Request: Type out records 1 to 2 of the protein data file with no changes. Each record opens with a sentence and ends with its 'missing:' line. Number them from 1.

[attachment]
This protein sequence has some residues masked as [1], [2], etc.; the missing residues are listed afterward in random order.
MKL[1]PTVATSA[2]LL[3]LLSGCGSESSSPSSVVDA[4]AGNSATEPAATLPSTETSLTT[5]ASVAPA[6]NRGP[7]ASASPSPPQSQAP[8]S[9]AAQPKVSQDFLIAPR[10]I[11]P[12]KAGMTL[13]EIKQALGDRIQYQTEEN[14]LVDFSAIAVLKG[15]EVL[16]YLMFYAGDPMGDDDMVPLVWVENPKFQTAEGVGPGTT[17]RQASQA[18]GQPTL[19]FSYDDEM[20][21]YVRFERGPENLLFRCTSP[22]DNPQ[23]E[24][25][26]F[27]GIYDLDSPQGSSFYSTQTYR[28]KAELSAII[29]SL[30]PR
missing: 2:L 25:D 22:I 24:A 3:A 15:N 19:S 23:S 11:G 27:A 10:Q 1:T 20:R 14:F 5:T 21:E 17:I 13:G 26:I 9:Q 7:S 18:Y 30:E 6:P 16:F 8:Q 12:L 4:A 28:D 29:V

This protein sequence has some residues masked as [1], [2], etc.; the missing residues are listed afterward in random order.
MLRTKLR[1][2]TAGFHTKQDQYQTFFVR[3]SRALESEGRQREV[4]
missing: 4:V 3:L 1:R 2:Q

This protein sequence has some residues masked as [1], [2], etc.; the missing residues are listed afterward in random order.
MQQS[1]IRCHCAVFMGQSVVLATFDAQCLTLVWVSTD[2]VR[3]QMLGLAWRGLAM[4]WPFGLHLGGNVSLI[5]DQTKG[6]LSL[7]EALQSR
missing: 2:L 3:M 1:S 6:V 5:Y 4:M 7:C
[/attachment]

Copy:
This protein sequence has some residues masked as [1], [2], etc.; the missing residues are listed afterward in random order.
MKL[1]PTVATSA[2]LL[3]LLSGCGSESSSPSSVVDA[4]AGNSATEPAATLPSTETSLTT[5]ASVAPA[6]NRGP[7]ASASPSPPQSQAP[8]S[9]AAQPKVSQDFLIAPR[10]I[11]P[12]KAGMTL[13]EIKQALGDRIQYQTEEN[14]LVDFSAIAVLKG[15]EVL[16]YLMFYAGDPMGDDDMVPLVWVENPKFQTAEGVGPGTT[17]RQASQA[18]GQPTL[19]FSYDDEM[20][21]YVRFERGPENLLFRCTSP[22]DNPQ[23]E[24][25][26]F[27]GIYDLDSPQGSSFYSTQTYR[28]KAELSAII[29]SL[30]PR
missing: 2:L 25:D 22:I 24:A 3:A 15:N 19:S 23:S 11:G 27:A 10:Q 1:T 20:R 14:F 5:T 21:E 17:I 13:G 26:I 9:Q 7:S 18:Y 30:E 6:P 16:F 8:Q 12:L 4:A 28:D 29:V

This protein sequence has some residues masked as [1], [2], etc.; the missing residues are listed afterward in random order.
MLRTKLR[1][2]TAGFHTKQDQYQTFFVR[3]SRALESEGRQREV[4]
missing: 4:V 3:L 1:R 2:Q